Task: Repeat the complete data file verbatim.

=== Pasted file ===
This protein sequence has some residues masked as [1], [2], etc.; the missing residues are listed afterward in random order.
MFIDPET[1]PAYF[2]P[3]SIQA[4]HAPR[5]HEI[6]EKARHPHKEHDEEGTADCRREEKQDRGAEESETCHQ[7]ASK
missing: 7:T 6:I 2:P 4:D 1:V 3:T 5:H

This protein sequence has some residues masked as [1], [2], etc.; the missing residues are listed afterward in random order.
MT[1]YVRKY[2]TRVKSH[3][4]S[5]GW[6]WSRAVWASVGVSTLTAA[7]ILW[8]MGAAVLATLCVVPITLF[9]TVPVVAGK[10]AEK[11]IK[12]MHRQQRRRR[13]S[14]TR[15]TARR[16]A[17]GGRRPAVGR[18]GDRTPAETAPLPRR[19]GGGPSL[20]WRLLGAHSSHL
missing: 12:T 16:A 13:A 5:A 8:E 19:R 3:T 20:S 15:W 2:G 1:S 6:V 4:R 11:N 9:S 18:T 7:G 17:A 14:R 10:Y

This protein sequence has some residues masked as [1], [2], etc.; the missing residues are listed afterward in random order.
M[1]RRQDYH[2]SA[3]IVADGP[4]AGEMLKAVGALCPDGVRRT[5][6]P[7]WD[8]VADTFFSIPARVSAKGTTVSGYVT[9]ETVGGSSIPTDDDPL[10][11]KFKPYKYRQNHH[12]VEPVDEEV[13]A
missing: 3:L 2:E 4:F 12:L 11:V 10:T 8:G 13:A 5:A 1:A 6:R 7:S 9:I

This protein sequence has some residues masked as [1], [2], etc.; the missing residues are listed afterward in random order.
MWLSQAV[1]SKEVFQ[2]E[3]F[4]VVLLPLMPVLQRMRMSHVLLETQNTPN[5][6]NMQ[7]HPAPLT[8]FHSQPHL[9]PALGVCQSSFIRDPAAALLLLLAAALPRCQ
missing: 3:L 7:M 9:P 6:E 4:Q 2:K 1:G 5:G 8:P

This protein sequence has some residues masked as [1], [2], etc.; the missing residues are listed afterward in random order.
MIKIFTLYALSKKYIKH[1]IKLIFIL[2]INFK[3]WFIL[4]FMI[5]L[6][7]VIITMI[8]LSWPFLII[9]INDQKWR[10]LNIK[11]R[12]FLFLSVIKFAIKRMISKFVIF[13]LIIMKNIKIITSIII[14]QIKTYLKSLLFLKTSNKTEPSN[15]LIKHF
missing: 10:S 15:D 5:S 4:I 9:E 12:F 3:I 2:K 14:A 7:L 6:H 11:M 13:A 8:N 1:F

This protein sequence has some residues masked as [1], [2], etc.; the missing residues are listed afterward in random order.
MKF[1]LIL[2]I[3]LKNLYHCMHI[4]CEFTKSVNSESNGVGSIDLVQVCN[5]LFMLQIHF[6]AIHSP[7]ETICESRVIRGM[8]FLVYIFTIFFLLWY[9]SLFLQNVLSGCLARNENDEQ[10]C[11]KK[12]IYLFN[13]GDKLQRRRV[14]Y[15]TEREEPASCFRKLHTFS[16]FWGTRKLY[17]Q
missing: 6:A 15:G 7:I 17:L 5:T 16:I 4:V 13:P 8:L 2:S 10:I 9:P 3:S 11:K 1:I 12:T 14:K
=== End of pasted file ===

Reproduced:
This protein sequence has some residues masked as [1], [2], etc.; the missing residues are listed afterward in random order.
MFIDPET[1]PAYF[2]P[3]SIQA[4]HAPR[5]HEI[6]EKARHPHKEHDEEGTADCRREEKQDRGAEESETCHQ[7]ASK
missing: 7:T 6:I 2:P 4:D 1:V 3:T 5:H

This protein sequence has some residues masked as [1], [2], etc.; the missing residues are listed afterward in random order.
MT[1]YVRKY[2]TRVKSH[3][4]S[5]GW[6]WSRAVWASVGVSTLTAA[7]ILW[8]MGAAVLATLCVVPITLF[9]TVPVVAGK[10]AEK[11]IK[12]MHRQQRRRR[13]S[14]TR[15]TARR[16]A[17]GGRRPAVGR[18]GDRTPAETAPLPRR[19]GGGPSL[20]WRLLGAHSSHL
missing: 12:T 16:A 13:A 5:A 8:E 19:R 3:T 20:S 15:W 2:G 1:S 6:V 4:R 11:N 9:S 18:T 7:G 17:A 14:R 10:Y

This protein sequence has some residues masked as [1], [2], etc.; the missing residues are listed afterward in random order.
M[1]RRQDYH[2]SA[3]IVADGP[4]AGEMLKAVGALCPDGVRRT[5][6]P[7]WD[8]VADTFFSIPARVSAKGTTVSGYVT[9]ETVGGSSIPTDDDPL[10][11]KFKPYKYRQNHH[12]VEPVDEEV[13]A
missing: 3:L 2:E 4:F 12:L 11:V 10:T 8:G 13:A 5:A 1:A 6:R 7:S 9:I

This protein sequence has some residues masked as [1], [2], etc.; the missing residues are listed afterward in random order.
MWLSQAV[1]SKEVFQ[2]E[3]F[4]VVLLPLMPVLQRMRMSHVLLETQNTPN[5][6]NMQ[7]HPAPLT[8]FHSQPHL[9]PALGVCQSSFIRDPAAALLLLLAAALPRCQ
missing: 3:L 7:M 9:P 6:E 4:Q 2:K 1:G 5:G 8:P

This protein sequence has some residues masked as [1], [2], etc.; the missing residues are listed afterward in random order.
MIKIFTLYALSKKYIKH[1]IKLIFIL[2]INFK[3]WFIL[4]FMI[5]L[6][7]VIITMI[8]LSWPFLII[9]INDQKWR[10]LNIK[11]R[12]FLFLSVIKFAIKRMISKFVIF[13]LIIMKNIKIITSIII[14]QIKTYLKSLLFLKTSNKTEPSN[15]LIKHF
missing: 10:S 15:D 5:S 4:I 9:E 12:F 3:I 2:K 14:A 7:L 6:H 11:M 13:A 8:N 1:F

This protein sequence has some residues masked as [1], [2], etc.; the missing residues are listed afterward in random order.
MKF[1]LIL[2]I[3]LKNLYHCMHI[4]CEFTKSVNSESNGVGSIDLVQVCN[5]LFMLQIHF[6]AIHSP[7]ETICESRVIRGM[8]FLVYIFTIFFLLWY[9]SLFLQNVLSGCLARNENDEQ[10]C[11]KK[12]IYLFN[13]GDKLQRRRV[14]Y[15]TEREEPASCFRKLHTFS[16]FWGTRKLY[17]Q
missing: 6:A 15:G 7:I 17:L 5:T 16:I 4:V 13:P 8:L 2:S 10:I 9:P 3:S 11:K 1:I 12:T 14:K